Species group: Boas, Anacondas and Pythons
Other common names: Red Sand Boa, Two-Headed Sand Boa
Scientific name: Eryx johnii johnii
The Indian Sand Boa is a “boa” in name only…in lifestyle and appearance it is in a class all its own. Being the largest and most docile of the world’s sand boas, this fascinating snake is much sought after by reptile enthusiasts. The Indian Sand Boa’s range has not been well-studied, but it is known to occur in India (of course!), Pakistan and Afghanistan. Another subspecies is limited to Iran, and eleven related sand boas may be found in Africa, South Asia and the Middle East. Arid, scrub-studded plains, semi-deserts, and rocky hillsides are its preferred habitats. Life is spent below-ground, usually just beneath the surface with the head partially exposed.
Appearance / health:
Cylindrical in shape, the Indian Sand Boa averages two feet in length, although some reach nearly twice that size. The small scales appear “polished”, and are colored reddish-brown or yellow-tinged tan. The blunt tail closely resembles the head; when threatened, the Indian Sand Boa tucks its head into a protective ball of coils and presents the tail to its attacker. As an adaptation to life spent below ground, the wedge shaped head serves as a “spade”.
Behavior / temperament:
While related species become stressed when removed from their subterranean hideaways, most Indian Sand Boas take short periods of gentle handling in stride. However, the smooth, glossy scales may render them difficult to control. All sand boas have an ingrained feeding response that often causes them to strike if touched while buried, so take care when approaching your pet.
A single adult may be housed in a 20 to 30 gallon aquarium. Indian Sand Boas must be provided course sand and smooth gravel in which to burrow. These secretive snakes will not thrive if forced to shelter in caves; body contact with sand is essential. However, some will remain beneath a piece of glass laid atop the sand, and so may be easily observed. The tank’s screen lid should be secured by cage clips. Ambient temperature: 78-85 F. Basking temperature: 90-95 F. As Sand Boas rarely bask on the surface, a heat pad should be placed below the aquarium. An incandescent bulb may be used to warm the air further if necessary.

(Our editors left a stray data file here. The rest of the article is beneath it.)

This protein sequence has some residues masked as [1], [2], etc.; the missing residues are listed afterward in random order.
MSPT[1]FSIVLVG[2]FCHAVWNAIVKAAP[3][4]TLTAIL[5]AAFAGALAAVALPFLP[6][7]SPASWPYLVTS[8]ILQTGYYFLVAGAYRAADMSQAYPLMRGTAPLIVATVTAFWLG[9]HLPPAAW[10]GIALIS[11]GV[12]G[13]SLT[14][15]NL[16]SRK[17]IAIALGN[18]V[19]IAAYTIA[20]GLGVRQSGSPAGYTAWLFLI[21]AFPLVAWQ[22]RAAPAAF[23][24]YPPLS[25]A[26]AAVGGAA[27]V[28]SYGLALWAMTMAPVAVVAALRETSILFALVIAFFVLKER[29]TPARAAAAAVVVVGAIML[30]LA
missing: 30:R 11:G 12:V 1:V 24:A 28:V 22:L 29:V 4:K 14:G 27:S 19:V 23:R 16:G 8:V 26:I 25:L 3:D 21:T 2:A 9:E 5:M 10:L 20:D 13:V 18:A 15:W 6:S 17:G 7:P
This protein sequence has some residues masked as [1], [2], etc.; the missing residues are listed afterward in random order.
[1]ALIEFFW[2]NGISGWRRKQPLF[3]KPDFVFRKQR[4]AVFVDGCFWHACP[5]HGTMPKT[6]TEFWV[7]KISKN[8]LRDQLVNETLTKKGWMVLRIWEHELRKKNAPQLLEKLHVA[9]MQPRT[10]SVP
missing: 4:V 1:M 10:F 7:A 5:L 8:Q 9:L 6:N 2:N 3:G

In common with other snakes hailing from arid habitats, the Indian Sand Boa produces dry, compact waste products. If droppings are removed regularly, there is usually little need to break down and clean the entire terrarium. Sand Boas must be kept dry, as skin and respiratory disorders develop rapidly in damp surroundings. Always use heavy water bowls that cannot be tipped over by burrowing snakes. As other snakes are included in their diet, Indian Sand Boas are best housed alone, and should be watched carefully when paired for breeding.
Sand Boas are highly-specialized ambush predators that wait below the sand for passing rodents, lizards and smaller snakes. To assist in this hunting strategy, the eyes and nostrils are placed high on the head, which is left partially exposed. Captives will literally explode from the sand to snatch mice moved about with a feeding tong…very impressive, and always a shock to the uninitiated! The jaws of the Indian Sand Boa are not well-suited to swallowing large meals. Except for extra-large individuals, young mice are preferable to adult mice as a food source. Youngsters should be fed once weekly, while adults do fine with a meal each 10-14 days.
The young are born alive after a gestation period of approximately 4 months. Due to their large size – nearly 1/3 that of the mother – and unique coloration – orange with black rings, newborn Indian Sand Boas command high prices. Unlike the young of other sand boas, they are large enough to take pinkies, and rarely “demand” lizards as food. A short period of increased humidity may encourage breeding, but seems not essential.
Written by Frank Indiviglio
Indian Sand Boa
This largest and most docile of the sand boas deserves more attention from snake fans. They average 2-2.5 feet in length, but I've had several that approached 4 feet...truly spectacular! Although not generally agressive, they do, like others, strike at movements nearby when buried in the sand. the glossy scales also make them difficult to control..best considered a pet to observe, not handle. Sand/gravel in which to burrow is a must, and like others they quickly contract respiratory ailments if kept in damp substrates. Some of mine would shelter beneath a glass plate, allowing for easy viewing. They have relatively small mouths...even for adults, small as opposed to adult mice are best..
From findiviglio Mar 3 2014 9:25PM